Thursday, November 26, 2009

Turkey Trots: 2 in 2 days

I feel younger as I ran two races with "youngsters" this week. I was not expecting to post an article between last weekend's and Quad Dipsea this Saturday but I happened to run two Turkey Trots so it is worth a few lines. Per definition, two short runs, 2 miles on Tuesday and 3.1 miles this Thursday. But fast ones.

Kenya Dream Turkey Trot

Max is a Senior in the Class of 2010 at Cupertino High School and they have been working for 4 years on a project to raise $100,000 for a high school in Kenya. They are not quite there yet but must be approaching half-way and they will leave this project as a legacy to the next classes. It was the inaugural Turkey Trot of this association and the President of Kenya Dream, Justin Lee, hopes the tradition will stand over the next years. Check the Kenya Dream web site out, it is quite professional!

About 100 students participated in the run/walk event this Tuesday afternoon and about 20 teachers joined them which was very nice. I believe I was the only parent to run but there were quite a few of the parents we saw at the cross-country competitions this past season who came to watch. Overall, $1,700 were raised for the occasion which is great.

We ran the 2-mile course designed and setup by Coach Armstrong, which is quite a convoluted tour of the school property. As expected, the top cross-country runner Peter Antony took the lead, closely followed by Max. By the end of the first mile I was in third, closing on them. I passed Max in the second mile and caught up with Peter for the last lap on the track and a close finish right on 11':00" (with the GPS indicating 2:05 miles).

Applied Materials San Jose Turkey Trot

This one was not with teenagers but I decided to join the super competitive elite invitational and USA T&F open championship and registered at the very last minute, just over an hour before the event. Open Division means that there is only one age group and, at this distance, the fastest runners are in their 20s. It felt a bit awkward to toe the line with this group and my main goal was not to finish last... There were a handful of other races before this very selective one, with over 9,000 runners enjoying the wonderful weather before returning to their homes to celebrate Thanksgiving.
Among the 50 or so competitors in the elite field, there were runners from out of state (e.g. New York, New Mexico) and quite a few African-borns. At the start I stayed behind and was indeed the last one on the first stretch of the course despite a below-5-minute/mile pace... We had four loops to complete. I passed the mile 1 mark in 5:07 and was wondering when I was going to die, but passed a couple of runners. I caught-up with Masters Jeff Ongo from the super competitive Aggies (the UC Davis team) and we passed the second mile mark in 10:36. I was definitely in the red zone but was really motivated to break 16 minutes and kept pushing. I was disappointed to hear that I was over 16 at the mile 3 mark, yet sprinted to cross the finish line in 16:36. 3 minutes behind the top runner who missed the course record by a mere second (13:38 versus 13:37)! [From what I heard at the finish line as the results are not yet published on the event web site as I write these lines.]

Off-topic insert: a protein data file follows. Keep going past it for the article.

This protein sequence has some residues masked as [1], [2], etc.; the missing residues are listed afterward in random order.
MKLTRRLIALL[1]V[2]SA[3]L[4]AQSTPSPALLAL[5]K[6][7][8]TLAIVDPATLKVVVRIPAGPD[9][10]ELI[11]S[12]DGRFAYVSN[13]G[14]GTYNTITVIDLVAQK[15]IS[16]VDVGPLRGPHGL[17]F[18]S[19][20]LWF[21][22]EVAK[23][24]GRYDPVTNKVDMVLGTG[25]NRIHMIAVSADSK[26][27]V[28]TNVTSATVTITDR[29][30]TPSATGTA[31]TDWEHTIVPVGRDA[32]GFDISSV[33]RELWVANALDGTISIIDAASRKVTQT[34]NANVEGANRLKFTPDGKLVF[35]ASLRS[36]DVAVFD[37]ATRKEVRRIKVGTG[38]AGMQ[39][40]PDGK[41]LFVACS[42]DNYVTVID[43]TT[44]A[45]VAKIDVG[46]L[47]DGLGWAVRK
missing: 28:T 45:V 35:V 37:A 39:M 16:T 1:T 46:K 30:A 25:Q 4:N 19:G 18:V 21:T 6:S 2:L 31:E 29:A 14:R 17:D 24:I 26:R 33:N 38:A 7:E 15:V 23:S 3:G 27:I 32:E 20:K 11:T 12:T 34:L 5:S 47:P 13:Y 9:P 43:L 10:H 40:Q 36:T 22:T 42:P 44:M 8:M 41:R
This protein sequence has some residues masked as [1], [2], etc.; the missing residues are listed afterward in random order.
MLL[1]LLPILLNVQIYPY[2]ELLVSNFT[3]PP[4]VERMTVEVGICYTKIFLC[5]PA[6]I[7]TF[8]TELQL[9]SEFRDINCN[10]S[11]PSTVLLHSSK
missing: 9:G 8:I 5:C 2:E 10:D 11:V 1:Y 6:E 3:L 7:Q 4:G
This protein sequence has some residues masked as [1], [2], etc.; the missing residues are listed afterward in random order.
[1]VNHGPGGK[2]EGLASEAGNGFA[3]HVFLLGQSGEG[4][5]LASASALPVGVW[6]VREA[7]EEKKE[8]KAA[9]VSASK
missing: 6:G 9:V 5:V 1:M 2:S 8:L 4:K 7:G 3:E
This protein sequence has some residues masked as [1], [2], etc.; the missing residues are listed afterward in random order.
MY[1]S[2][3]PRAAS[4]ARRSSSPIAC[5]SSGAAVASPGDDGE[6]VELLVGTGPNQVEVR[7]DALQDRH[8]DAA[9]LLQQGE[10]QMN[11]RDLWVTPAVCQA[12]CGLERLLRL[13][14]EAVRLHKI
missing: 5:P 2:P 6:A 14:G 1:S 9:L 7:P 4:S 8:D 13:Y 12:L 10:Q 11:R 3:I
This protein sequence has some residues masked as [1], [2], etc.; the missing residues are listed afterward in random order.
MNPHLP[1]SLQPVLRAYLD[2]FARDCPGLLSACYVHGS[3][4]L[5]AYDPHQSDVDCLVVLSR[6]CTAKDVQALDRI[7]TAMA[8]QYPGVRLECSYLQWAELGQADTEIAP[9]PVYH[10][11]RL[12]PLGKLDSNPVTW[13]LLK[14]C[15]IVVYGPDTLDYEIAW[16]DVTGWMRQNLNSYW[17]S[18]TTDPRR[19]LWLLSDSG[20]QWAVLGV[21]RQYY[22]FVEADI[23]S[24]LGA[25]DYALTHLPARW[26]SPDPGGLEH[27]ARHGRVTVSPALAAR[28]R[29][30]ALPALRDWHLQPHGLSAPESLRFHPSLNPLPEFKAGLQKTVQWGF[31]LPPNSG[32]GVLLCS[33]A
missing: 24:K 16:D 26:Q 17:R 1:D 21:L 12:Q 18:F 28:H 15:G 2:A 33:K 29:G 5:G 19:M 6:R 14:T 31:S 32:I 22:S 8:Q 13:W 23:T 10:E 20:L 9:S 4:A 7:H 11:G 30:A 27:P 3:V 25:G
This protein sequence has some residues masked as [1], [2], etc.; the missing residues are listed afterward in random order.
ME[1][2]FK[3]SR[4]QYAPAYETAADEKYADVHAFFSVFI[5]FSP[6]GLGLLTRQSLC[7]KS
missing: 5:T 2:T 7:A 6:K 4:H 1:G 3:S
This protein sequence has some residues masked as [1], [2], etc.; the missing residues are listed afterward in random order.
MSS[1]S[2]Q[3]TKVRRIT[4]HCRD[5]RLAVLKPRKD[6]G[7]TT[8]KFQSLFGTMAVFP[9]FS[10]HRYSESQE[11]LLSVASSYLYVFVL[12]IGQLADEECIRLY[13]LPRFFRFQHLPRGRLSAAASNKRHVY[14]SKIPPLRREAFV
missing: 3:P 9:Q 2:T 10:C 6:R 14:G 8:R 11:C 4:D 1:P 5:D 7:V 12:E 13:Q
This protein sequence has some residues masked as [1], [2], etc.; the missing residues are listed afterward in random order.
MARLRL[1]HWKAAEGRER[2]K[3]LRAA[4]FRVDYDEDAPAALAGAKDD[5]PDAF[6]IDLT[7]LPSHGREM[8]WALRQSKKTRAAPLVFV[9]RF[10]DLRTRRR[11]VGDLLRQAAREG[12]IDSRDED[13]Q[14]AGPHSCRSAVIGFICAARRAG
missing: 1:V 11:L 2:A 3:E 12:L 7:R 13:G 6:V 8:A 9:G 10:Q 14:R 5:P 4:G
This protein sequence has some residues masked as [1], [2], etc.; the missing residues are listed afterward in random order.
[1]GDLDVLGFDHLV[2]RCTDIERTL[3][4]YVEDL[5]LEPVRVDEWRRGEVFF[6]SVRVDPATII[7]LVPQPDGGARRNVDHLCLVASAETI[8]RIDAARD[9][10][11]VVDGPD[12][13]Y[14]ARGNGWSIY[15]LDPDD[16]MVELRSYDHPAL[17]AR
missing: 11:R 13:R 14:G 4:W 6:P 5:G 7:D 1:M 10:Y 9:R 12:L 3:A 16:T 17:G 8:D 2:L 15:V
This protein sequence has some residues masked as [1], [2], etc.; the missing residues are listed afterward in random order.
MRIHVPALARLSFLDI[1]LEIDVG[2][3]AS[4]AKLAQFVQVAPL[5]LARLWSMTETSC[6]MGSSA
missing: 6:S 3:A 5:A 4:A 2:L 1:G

I definitely have too short legs for this distance and to compete with guys 20 year younger than I. But I still enjoy my own speed and it was quite motivating trying to keep these guys in sight for more than one lap! Fortunately, I have the mountain ultra marathon running to compensate. Speaking of ultra, Chikara Omine, who dominated our ultra Grand Prix this year ran a 5K just over 16 minutes. He was going to run CIM (the California International Marathon) in December but the event had filled out before he could register. So he will run the North Face Challenge 50-miler in Marin Headlands instead (next weekend).

I also chatted with John Weru, a local Kenyan runner. With two young and adorable kids, he cannot train as well as before and was here as a spectator. Similarly, Jose Pinta also told me he will plan on running this event next year. I met with a few other acquaintances and it was time to drive back home to enjoy the turkey that Greg had worked on all morning. Delicious and many more calories than I had burnt with the handful of miles racing and warming up this morning. But Quad Dipsea should take care of these extra calories.

A big thanks to the many and generous sponsors including Applied Materials, PG&E, Kaiser Permanent, WMware, Runner's Factory. Perfect organization, friendly and family-style event, easy access and great technical shirt (with a very unique and fancy design).

Overall, these two races and long weekend were a great way to celebrate and be thankful for the running, the family, the friends, a busy job, the community, the place and the World we live in.

OK, with that, this is definitely the last post before Quad Dipsea this coming Saturday. A very different type of event... (28 hilly miles, single track trail, 4 times 700 stairs, look at the course elevation profile in my 2008 report) And, after my high bib number of this morning (9826, a very late registration indeed...), it will be my turn to wear an "elite" bib: #3! ;-) All in Brooks, to Run Happy!


Sarah Lavender Smith said...

Hi Jean and Happy Thanksgiving. Thanks for your comment yesterday on Morgan's race report on our blog! I'm impressed by the speed workout you gave yourself two days before the QD. Looks like your legs haven't lost any of their zip. Have a good one on Mt Tam this weekend! I look forward to reading that report.
- Sarah

Anonymous said...

Sympathique narration
Suis retournée sur les sites de Quad Dipsea; Penserons bien à toi...